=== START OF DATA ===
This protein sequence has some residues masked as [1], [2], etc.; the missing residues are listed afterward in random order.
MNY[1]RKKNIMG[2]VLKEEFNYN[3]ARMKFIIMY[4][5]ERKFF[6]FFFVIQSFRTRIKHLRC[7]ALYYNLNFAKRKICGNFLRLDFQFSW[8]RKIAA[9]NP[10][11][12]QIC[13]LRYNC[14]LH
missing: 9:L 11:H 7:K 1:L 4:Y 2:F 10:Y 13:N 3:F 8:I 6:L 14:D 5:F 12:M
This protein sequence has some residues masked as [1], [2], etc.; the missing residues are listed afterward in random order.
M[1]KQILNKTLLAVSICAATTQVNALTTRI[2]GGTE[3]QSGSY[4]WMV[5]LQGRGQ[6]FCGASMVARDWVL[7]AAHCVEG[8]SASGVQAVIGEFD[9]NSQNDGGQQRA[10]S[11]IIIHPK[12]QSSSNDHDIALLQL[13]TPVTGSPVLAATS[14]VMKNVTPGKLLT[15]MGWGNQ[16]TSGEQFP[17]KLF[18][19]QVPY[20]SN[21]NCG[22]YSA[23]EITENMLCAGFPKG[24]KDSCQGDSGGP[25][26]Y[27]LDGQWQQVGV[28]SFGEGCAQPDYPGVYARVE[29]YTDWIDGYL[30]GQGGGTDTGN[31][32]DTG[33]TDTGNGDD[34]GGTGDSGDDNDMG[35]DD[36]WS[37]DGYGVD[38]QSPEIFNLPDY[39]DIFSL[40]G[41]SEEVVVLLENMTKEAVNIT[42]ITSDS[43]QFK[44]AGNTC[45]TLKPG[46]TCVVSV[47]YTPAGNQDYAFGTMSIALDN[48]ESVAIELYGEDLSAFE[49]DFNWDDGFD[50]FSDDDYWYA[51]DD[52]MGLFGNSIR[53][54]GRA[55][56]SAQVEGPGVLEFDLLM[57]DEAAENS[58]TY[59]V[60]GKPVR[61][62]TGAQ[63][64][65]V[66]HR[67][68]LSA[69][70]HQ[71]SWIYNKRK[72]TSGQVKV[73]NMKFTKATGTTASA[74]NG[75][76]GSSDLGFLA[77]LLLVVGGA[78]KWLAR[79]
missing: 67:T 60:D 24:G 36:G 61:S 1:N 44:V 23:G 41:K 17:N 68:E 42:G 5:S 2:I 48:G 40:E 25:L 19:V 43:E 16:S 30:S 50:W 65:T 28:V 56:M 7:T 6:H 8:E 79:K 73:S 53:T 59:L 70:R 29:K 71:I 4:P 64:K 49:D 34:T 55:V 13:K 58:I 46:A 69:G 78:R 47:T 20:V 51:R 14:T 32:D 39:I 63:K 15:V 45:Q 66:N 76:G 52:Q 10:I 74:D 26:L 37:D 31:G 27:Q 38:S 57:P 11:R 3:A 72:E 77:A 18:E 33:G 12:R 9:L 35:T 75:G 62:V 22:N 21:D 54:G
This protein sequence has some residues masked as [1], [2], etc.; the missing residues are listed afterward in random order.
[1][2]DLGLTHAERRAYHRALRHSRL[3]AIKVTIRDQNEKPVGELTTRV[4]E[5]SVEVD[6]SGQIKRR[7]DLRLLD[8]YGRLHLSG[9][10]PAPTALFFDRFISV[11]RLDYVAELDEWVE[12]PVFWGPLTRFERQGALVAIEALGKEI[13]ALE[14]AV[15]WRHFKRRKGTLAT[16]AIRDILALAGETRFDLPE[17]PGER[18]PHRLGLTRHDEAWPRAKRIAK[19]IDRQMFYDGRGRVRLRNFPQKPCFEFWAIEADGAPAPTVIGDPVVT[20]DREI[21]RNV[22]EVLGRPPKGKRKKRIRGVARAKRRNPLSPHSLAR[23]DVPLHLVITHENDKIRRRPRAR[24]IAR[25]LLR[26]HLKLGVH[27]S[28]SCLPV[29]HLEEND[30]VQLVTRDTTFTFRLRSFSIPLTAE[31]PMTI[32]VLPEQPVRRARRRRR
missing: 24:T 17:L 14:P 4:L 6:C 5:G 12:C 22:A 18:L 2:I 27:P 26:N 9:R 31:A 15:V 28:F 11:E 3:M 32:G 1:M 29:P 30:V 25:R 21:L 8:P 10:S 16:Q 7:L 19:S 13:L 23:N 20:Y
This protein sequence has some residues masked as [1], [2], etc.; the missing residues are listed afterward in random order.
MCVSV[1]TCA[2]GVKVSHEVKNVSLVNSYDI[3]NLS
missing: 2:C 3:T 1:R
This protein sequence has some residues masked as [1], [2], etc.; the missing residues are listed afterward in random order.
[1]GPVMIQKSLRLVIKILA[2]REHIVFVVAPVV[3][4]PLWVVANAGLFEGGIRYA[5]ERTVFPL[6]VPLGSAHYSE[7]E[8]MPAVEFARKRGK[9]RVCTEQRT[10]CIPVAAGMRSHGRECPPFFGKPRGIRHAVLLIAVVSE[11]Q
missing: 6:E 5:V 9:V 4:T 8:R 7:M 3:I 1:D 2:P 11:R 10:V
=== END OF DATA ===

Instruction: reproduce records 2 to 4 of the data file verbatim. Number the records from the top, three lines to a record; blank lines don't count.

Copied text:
This protein sequence has some residues masked as [1], [2], etc.; the missing residues are listed afterward in random order.
M[1]KQILNKTLLAVSICAATTQVNALTTRI[2]GGTE[3]QSGSY[4]WMV[5]LQGRGQ[6]FCGASMVARDWVL[7]AAHCVEG[8]SASGVQAVIGEFD[9]NSQNDGGQQRA[10]S[11]IIIHPK[12]QSSSNDHDIALLQL[13]TPVTGSPVLAATS[14]VMKNVTPGKLLT[15]MGWGNQ[16]TSGEQFP[17]KLF[18][19]QVPY[20]SN[21]NCG[22]YSA[23]EITENMLCAGFPKG[24]KDSCQGDSGGP[25][26]Y[27]LDGQWQQVGV[28]SFGEGCAQPDYPGVYARVE[29]YTDWIDGYL[30]GQGGGTDTGN[31][32]DTG[33]TDTGNGDD[34]GGTGDSGDDNDMG[35]DD[36]WS[37]DGYGVD[38]QSPEIFNLPDY[39]DIFSL[40]G[41]SEEVVVLLENMTKEAVNIT[42]ITSDS[43]QFK[44]AGNTC[45]TLKPG[46]TCVVSV[47]YTPAGNQDYAFGTMSIALDN[48]ESVAIELYGEDLSAFE[49]DFNWDDGFD[50]FSDDDYWYA[51]DD[52]MGLFGNSIR[53][54]GRA[55][56]SAQVEGPGVLEFDLLM[57]DEAAENS[58]TY[59]V[60]GKPVR[61][62]TGAQ[63][64][65]V[66]HR[67][68]LSA[69][70]HQ[71]SWIYNKRK[72]TSGQVKV[73]NMKFTKATGTTASA[74]NG[75][76]GSSDLGFLA[77]LLLVVGGA[78]KWLAR[79]
missing: 67:T 60:D 24:G 36:G 61:S 1:N 44:V 23:G 41:K 17:N 68:E 42:G 5:S 2:I 48:G 40:E 25:L 19:V 43:E 16:S 30:S 50:W 65:T 28:V 56:M 7:T 6:H 8:E 79:K 73:S 53:T 59:L 70:R 29:K 71:I 4:P 64:K 49:D 34:T 55:V 13:K 58:I 46:A 69:G 78:R 47:T 20:V 51:R 14:T 32:D 39:I 63:K 15:V 45:Q 66:N 76:G 52:Q 10:I 74:D 26:L 37:D 31:G 27:Q 38:S 57:P 11:R 3:A 72:E 77:A 18:E 33:G 12:R 9:L 35:T 75:G 62:V 22:N 21:D 54:G
This protein sequence has some residues masked as [1], [2], etc.; the missing residues are listed afterward in random order.
[1][2]DLGLTHAERRAYHRALRHSRL[3]AIKVTIRDQNEKPVGELTTRV[4]E[5]SVEVD[6]SGQIKRR[7]DLRLLD[8]YGRLHLSG[9][10]PAPTALFFDRFISV[11]RLDYVAELDEWVE[12]PVFWGPLTRFERQGALVAIEALGKEI[13]ALE[14]AV[15]WRHFKRRKGTLAT[16]AIRDILALAGETRFDLPE[17]PGER[18]PHRLGLTRHDEAWPRAKRIAK[19]IDRQMFYDGRGRVRLRNFPQKPCFEFWAIEADGAPAPTVIGDPVVT[20]DREI[21]RNV[22]EVLGRPPKGKRKKRIRGVARAKRRNPLSPHSLAR[23]DVPLHLVITHENDKIRRRPRAR[24]IAR[25]LLR[26]HLKLGVH[27]S[28]SCLPV[29]HLEEND[30]VQLVTRDTTFTFRLRSFSIPLTAE[31]PMTI[32]VLPEQPVRRARRRRR
missing: 24:T 17:L 14:P 4:L 6:C 5:G 12:C 22:A 18:L 2:I 27:P 26:N 9:R 31:A 15:V 28:F 11:E 3:M 32:G 1:M 29:P 30:V 25:R 21:L 8:P 10:S 16:Q 7:L 19:S 13:L 23:N 20:Y
This protein sequence has some residues masked as [1], [2], etc.; the missing residues are listed afterward in random order.
MCVSV[1]TCA[2]GVKVSHEVKNVSLVNSYDI[3]NLS
missing: 2:C 3:T 1:R